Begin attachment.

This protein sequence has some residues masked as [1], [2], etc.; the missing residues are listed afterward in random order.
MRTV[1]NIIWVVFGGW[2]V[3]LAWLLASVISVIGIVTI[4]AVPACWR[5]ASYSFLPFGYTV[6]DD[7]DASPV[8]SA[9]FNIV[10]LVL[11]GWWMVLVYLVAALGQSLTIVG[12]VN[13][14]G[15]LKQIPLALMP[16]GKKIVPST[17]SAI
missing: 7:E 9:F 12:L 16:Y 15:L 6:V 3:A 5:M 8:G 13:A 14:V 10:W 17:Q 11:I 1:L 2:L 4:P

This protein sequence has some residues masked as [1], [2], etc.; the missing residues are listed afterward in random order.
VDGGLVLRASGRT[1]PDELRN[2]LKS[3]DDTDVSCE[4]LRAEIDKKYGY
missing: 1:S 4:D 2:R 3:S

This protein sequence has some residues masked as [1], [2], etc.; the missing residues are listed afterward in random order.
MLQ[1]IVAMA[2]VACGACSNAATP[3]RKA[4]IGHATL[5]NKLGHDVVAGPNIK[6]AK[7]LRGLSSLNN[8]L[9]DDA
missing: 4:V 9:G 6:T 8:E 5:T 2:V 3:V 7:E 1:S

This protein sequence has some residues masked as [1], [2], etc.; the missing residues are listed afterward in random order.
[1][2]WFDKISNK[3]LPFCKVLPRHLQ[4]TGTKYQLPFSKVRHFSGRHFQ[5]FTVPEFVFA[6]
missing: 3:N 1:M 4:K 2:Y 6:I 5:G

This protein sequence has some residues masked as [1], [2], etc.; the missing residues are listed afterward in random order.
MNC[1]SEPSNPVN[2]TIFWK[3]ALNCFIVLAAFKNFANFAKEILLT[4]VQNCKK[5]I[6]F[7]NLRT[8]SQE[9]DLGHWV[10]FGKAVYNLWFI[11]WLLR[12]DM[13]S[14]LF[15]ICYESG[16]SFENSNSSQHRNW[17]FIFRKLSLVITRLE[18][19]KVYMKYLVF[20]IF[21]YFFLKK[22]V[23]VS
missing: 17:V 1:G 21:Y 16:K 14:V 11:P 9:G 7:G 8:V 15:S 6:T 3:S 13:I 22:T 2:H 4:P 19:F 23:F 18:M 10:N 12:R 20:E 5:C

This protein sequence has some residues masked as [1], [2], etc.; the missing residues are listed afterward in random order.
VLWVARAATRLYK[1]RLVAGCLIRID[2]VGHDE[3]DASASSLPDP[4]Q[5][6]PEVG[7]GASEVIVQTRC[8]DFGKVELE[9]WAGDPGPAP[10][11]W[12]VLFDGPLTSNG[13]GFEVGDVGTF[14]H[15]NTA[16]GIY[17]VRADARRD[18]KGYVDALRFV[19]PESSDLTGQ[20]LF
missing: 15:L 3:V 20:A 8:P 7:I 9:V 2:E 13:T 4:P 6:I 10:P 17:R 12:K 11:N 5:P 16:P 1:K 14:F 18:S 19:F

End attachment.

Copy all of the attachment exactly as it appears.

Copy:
This protein sequence has some residues masked as [1], [2], etc.; the missing residues are listed afterward in random order.
MRTV[1]NIIWVVFGGW[2]V[3]LAWLLASVISVIGIVTI[4]AVPACWR[5]ASYSFLPFGYTV[6]DD[7]DASPV[8]SA[9]FNIV[10]LVL[11]GWWMVLVYLVAALGQSLTIVG[12]VN[13][14]G[15]LKQIPLALMP[16]GKKIVPST[17]SAI
missing: 7:E 9:F 12:L 16:Y 15:L 6:V 3:A 5:M 8:G 13:A 14:V 10:W 17:Q 11:I 1:L 2:L 4:P

This protein sequence has some residues masked as [1], [2], etc.; the missing residues are listed afterward in random order.
VDGGLVLRASGRT[1]PDELRN[2]LKS[3]DDTDVSCE[4]LRAEIDKKYGY
missing: 1:S 4:D 2:R 3:S

This protein sequence has some residues masked as [1], [2], etc.; the missing residues are listed afterward in random order.
MLQ[1]IVAMA[2]VACGACSNAATP[3]RKA[4]IGHATL[5]NKLGHDVVAGPNIK[6]AK[7]LRGLSSLNN[8]L[9]DDA
missing: 4:V 9:G 6:T 8:E 5:T 2:V 3:V 7:E 1:S

This protein sequence has some residues masked as [1], [2], etc.; the missing residues are listed afterward in random order.
[1][2]WFDKISNK[3]LPFCKVLPRHLQ[4]TGTKYQLPFSKVRHFSGRHFQ[5]FTVPEFVFA[6]
missing: 3:N 1:M 4:K 2:Y 6:I 5:G

This protein sequence has some residues masked as [1], [2], etc.; the missing residues are listed afterward in random order.
MNC[1]SEPSNPVN[2]TIFWK[3]ALNCFIVLAAFKNFANFAKEILLT[4]VQNCKK[5]I[6]F[7]NLRT[8]SQE[9]DLGHWV[10]FGKAVYNLWFI[11]WLLR[12]DM[13]S[14]LF[15]ICYESG[16]SFENSNSSQHRNW[17]FIFRKLSLVITRLE[18][19]KVYMKYLVF[20]IF[21]YFFLKK[22]V[23]VS
missing: 17:V 1:G 21:Y 16:K 14:V 11:P 9:G 7:G 8:V 15:S 6:T 3:S 13:I 22:T 2:H 4:P 19:F 23:F 18:M 10:N 12:R 20:E 5:C

This protein sequence has some residues masked as [1], [2], etc.; the missing residues are listed afterward in random order.
VLWVARAATRLYK[1]RLVAGCLIRID[2]VGHDE[3]DASASSLPDP[4]Q[5][6]PEVG[7]GASEVIVQTRC[8]DFGKVELE[9]WAGDPGPAP[10][11]W[12]VLFDGPLTSNG[13]GFEVGDVGTF[14]H[15]NTA[16]GIY[17]VRADARRD[18]KGYVDALRFV[19]PESSDLTGQ[20]LF
missing: 15:L 3:V 20:A 8:P 7:I 9:V 2:E 13:T 4:P 6:I 10:P 17:R 12:K 11:N 5:P 16:P 1:K 14:F 18:S 19:F